Persistence needed to bring down weed seeds
GroundCover™ Issue: 106 | 02 Sep 2013 | Author: Melissa Williams
Using a chaff cart at harvest has become an integral tool for tackling herbicide resistance for Tarin Rock growers Mark and Lisa Pearce.
The couple have been facing widespread ryegrass and wild radish resistance to Group A, Group B and triazine herbicides since buying their cropping property in 2004.
Brome grass is also becoming increasingly hard to control, even though testing shows it has not developed resistance to selective herbicides.
A chaff cart that collects the seeds of these problem weeds for destroying through grazing and burning has been used by the Pearces since the 2005 harvest. They support this practice by mixing herbicide modes of action, changing crop rotations and varieties, and maintaining label-recommended herbicide rates.
These combined management tactics have significantly reduced weed burdens and herbicide expenses.
“It is hard to gauge the cost of weeds to our business, but with poor control we stand to lose up to 0.5 tonnes per hectare of cereal crop yields, coupled with higher herbicide costs,” Mark says.
In the first year Mark tried narrow windrow burning after harvest in canola, barley and wheat stubbles, but the heat was not intense enough and a high proportion of weed seeds continued germinating in the windrow over the next four years.
This first-year result prompted the shift to a chaff cart, although initial efforts with a blower system were problematic. The addition of a conveyor belt for the 2012 harvest made the chaff cart easier to use and piled more straw to achieve a hotter burn and destroy more seed.
This pile also burned faster, reducing the risk of fire escaping across paddocks.
The Pearces also grazed some of the chaff dumps until April, providing valuable feed and further reducing weed seed numbers before the residue of the chaff dumps was later burnt.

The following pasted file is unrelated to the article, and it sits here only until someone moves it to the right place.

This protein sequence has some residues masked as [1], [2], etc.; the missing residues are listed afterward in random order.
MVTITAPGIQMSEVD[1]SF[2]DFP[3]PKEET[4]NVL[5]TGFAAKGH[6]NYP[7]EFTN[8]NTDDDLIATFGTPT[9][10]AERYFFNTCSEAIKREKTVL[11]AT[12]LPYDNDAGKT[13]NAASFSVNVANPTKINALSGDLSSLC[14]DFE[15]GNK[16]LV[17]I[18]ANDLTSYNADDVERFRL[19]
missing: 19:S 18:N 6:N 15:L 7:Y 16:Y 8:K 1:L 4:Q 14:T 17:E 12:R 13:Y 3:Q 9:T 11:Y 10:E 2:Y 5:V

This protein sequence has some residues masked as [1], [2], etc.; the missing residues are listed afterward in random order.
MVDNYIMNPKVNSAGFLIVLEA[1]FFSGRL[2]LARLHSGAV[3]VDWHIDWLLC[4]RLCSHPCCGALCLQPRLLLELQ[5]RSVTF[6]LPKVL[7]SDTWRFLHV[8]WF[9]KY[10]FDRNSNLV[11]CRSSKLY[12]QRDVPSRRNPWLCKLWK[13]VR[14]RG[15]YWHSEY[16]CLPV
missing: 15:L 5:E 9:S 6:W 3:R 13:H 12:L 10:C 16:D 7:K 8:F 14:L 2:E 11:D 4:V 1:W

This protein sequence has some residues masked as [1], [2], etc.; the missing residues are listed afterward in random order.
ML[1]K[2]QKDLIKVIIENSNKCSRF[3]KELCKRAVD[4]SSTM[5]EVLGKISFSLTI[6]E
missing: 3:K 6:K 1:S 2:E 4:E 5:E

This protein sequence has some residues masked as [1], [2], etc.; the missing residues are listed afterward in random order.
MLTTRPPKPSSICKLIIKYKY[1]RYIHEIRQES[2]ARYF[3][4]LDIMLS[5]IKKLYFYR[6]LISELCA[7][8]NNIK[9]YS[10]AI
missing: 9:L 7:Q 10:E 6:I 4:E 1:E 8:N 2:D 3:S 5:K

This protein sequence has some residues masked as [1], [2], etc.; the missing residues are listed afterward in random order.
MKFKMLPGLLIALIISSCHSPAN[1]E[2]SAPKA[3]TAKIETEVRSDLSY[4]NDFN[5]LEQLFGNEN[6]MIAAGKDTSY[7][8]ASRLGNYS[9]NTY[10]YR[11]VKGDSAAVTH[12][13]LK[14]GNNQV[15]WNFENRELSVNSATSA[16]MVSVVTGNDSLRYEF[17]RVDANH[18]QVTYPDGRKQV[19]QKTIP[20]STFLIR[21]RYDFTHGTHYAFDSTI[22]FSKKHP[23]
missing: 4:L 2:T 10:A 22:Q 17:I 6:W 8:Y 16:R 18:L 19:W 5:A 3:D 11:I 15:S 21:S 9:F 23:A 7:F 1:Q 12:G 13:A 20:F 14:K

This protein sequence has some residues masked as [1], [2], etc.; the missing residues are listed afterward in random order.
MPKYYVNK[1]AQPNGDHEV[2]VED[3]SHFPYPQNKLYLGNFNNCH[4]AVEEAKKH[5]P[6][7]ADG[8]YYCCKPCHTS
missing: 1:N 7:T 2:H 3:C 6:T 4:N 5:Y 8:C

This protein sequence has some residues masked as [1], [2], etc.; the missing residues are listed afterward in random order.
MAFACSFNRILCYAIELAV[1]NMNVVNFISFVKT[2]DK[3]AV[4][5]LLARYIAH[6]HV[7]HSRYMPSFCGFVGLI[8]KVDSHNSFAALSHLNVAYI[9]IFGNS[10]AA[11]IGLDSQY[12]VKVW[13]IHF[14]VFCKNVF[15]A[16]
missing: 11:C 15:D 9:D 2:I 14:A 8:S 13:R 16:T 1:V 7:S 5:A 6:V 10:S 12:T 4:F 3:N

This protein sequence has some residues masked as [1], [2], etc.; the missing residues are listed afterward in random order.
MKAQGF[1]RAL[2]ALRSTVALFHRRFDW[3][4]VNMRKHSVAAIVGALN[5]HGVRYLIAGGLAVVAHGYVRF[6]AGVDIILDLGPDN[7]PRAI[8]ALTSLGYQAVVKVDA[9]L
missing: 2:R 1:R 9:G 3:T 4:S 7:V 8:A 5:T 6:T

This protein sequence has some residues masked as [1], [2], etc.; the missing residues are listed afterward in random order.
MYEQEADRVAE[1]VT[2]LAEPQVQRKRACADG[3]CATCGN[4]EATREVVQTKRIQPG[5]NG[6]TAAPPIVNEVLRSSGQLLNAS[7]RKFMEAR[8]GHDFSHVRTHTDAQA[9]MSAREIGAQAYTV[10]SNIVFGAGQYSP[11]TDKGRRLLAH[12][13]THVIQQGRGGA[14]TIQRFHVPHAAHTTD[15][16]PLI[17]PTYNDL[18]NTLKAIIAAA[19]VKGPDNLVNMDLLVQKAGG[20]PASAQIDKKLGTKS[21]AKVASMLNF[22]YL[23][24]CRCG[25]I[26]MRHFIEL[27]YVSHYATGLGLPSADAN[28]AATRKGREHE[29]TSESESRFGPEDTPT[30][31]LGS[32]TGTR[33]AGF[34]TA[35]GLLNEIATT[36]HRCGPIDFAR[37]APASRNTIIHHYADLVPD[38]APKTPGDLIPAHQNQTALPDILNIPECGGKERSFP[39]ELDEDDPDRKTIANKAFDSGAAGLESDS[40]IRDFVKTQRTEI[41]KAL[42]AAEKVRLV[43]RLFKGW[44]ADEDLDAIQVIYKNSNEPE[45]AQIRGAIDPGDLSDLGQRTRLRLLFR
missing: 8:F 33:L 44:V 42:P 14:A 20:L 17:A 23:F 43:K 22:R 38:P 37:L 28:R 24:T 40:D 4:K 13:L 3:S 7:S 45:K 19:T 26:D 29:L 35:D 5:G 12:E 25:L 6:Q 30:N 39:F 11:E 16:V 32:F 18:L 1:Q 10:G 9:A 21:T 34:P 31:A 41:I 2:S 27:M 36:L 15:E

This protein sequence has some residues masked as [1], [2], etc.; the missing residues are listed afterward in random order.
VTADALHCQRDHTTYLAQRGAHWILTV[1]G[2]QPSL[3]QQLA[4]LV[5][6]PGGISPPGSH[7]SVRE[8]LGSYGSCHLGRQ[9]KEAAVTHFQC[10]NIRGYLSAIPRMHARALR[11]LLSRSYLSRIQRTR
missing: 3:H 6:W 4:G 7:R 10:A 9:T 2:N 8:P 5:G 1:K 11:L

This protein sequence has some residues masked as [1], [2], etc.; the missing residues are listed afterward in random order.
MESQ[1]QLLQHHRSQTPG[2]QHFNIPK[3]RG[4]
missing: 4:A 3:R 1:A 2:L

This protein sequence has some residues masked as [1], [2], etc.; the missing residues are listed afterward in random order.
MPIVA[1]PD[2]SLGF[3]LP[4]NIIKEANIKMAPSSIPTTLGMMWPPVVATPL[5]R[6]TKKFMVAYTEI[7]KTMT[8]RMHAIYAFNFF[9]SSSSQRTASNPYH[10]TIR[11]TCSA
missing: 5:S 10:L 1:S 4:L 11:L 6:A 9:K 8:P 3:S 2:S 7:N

Mark says the conveyor belt on the chaff cart reduced stress on the harvester by eliminating blockages and improving the flow of chaff fraction from the header to the cart.
“Since using a chaff cart, we have seen a significant reduction in wild radish and ryegrass numbers,” he says.
“We are no longer having to grade ryegrass seeds out of wheat at harvest, which has also reduced costs, time and stress.”
To address this, the Pearces are changing crop rotations and increasing plantings of imidazolinone-tolerant barley and wheat so they can target the worst of the brome grass with herbicides.
Mark says herbicide rates have not changed with the adoption of a harvest weed-seed-destruction system, and the chemicals reduce competition from weeds in germinating crops.
He says this allows him to delay post-emergent spraying to achieve a good knockdown when the bulk of weeds have germinated, without affecting crop emergence and density.
Total herbicide use on the farm has fallen with the reduction of pasture phases and removal of a high proportion of wild radish. This now means a spray as required, rather than blanket applications twice a year.
Mark says the downside of chaff collection and burning and/or grazing at harvest is removal of nutrients for subsequent crops, especially potash, which he now adds to his fertiliser regime.
Mark and Lisa’s harvest weed seed management system is featured in a new booklet containing grower case studies from the GRDC’s Albany port zone.
This is an initiative of the Albany zone’s Regional Cropping Solutions Networks group and is available on the GRDC website.
Department of Agriculture and Food, Western Australia, weeds project manager Alexandra Douglas co-prepared the booklet with Jane Kowald, of Southern DiRT, and says it provides practical tips about low cost, innovative methods of harvest weed seed collection and destruction in the south – from strategic burning to chaff carts and baling.
0428 959 106,
08 9821 3246,
Julianne Hill, RCSN,
08 9726 1307,
See May–June 2013 Ground Cover Supplement ‘Herbicide Resistance’ for more information:
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GRDC Project Code SDI00012
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